Annual Lecture

CSPS organizes an Annual Lecture series in which distinguished researchers from around the world are invited to share their insights with the Wageningen community.

This year’s annual lecture will be delivered by Erik Swyngedouw.

Erik Swyngedouw

7 June 2018, 16:00 – 17:30

Interrupting the Anthropo-Obscene: The De-politicized Politics of the Anthropocene as Immuno-biopolitical Fantasy

In the presentation, we shall use ‘the Anthropocene’ to denote the proposed new geological era during which humans have arguably acquired planetary geo-physical agency, a term increasingly mobilized by both geologists and Earth Systems scholars. While recognizing a wide-ranging and often contentious debate (see e.g. Castree 2014a, 2014b, 2014c; Hamilton, Bonneuil and Gemenne 2015), we hold that the Anthropocene is a deeply depoliticizing notion that off-stages political possibilities. This off-staging unfolds, we contend, through the creation of what we refer to as ‘AnthropoScenes’, the mise-en-scene of a particular set of narratives that are by no means homogeneous, but which broadly share the effect of off-staging certain voices and forms of acting. Our notion of the Anthropo-obScene then, is our tactic to both attest to and undermine the performativity of the depoliticizing stories of ‘the Anthropocene’.

First, we examine how the AnthropoScenes can be viewed as a set of stages that have constructed and engaged the signifier ‘Anthropocene’. While internally fractured and heterogeneous — ranging from those promoting geo-engineering and Earth System science as an immunological prophylactic to our situation to interlocutors developing more-than-human and object oriented ontologies in search of a new politics — there is an uncanny effect of placing things and beings, human and non-human, within a particular relational straightjacket that does not allow for a remainder or constitutive outside. Second, building on post-foundational political thought, we shall articulate in theoretical terms what is being censored and rendered obscene, and how foregrounding this may hold possible paths toward re-politicization. We mobilize theoretical perspectives that have attempted to cut through the last decades of pervasive de-politicization. These views understand the political in terms of performance and, in an Arendtian manner, as constituted through a space of appearance, a performative public acting-in-common that politicizes subjects and spaces (Arendt 1958: 199). From this perspective, the political is understood as forms of acting subtracted from what is gestured to hold socio-ecological constellations together. In other words, the political is manifested in forms of excessive or supernumerary acting that exceeds the internal relational assemblage from which it emerges.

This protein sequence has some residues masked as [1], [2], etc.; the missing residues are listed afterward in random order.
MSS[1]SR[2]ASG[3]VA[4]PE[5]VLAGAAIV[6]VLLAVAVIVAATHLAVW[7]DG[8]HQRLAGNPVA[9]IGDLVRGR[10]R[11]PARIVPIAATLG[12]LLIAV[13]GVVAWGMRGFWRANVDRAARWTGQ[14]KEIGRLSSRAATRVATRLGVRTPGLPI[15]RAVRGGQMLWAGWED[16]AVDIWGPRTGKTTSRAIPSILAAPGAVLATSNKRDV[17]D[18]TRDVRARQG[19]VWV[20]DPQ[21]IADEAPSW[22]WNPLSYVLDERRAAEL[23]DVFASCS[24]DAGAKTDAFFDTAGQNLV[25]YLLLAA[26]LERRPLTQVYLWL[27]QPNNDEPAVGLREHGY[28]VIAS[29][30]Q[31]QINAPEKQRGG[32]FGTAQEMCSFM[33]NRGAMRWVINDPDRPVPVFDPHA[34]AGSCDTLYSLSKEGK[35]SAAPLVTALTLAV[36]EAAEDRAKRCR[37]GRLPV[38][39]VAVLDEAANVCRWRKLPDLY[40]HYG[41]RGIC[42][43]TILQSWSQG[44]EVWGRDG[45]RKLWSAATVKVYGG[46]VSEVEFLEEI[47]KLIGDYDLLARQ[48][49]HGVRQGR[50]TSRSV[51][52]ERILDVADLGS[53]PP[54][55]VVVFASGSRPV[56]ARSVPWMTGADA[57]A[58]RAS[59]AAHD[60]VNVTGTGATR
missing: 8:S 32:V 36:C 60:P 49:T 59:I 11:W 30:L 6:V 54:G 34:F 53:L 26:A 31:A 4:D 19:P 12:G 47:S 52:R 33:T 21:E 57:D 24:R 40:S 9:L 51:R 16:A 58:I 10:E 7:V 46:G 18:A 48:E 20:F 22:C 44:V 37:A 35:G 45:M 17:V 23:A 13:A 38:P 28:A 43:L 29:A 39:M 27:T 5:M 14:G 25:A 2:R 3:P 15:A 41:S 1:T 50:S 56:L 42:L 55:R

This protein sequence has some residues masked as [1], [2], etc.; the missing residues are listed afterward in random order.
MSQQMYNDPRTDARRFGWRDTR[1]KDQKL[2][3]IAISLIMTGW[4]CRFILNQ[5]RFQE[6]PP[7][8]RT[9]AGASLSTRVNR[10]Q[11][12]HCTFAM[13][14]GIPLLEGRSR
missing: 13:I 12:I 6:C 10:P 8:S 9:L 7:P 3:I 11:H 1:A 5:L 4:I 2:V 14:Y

Previous speakers at the annual lecture:

James Ferguson

9 May 2017, 16:00-18:00

Presence and Social Obligation: An Essay on the Share 

In a recent book, I analyzed the figure of the share as a principle of distribution of social protection payments or “cash transfers” in the global South in general, and in southern Africa in particular.  Noting that today’s existing schemes of distribution are (like all “social” schemes before them) limited by principles of nation-state membership, I concluded with the suggestion that it may be possible to detect new logics of social obligation emerging that work not according to a logic of citizenship and national membership, but according to a principle that I called “presence”.  This paper is an attempt to elaborate this conception, and to develop a more complete account of how such an understanding of presence might provide a basis both for an expanded sense of social obligation and for more inclusionary forms of politics.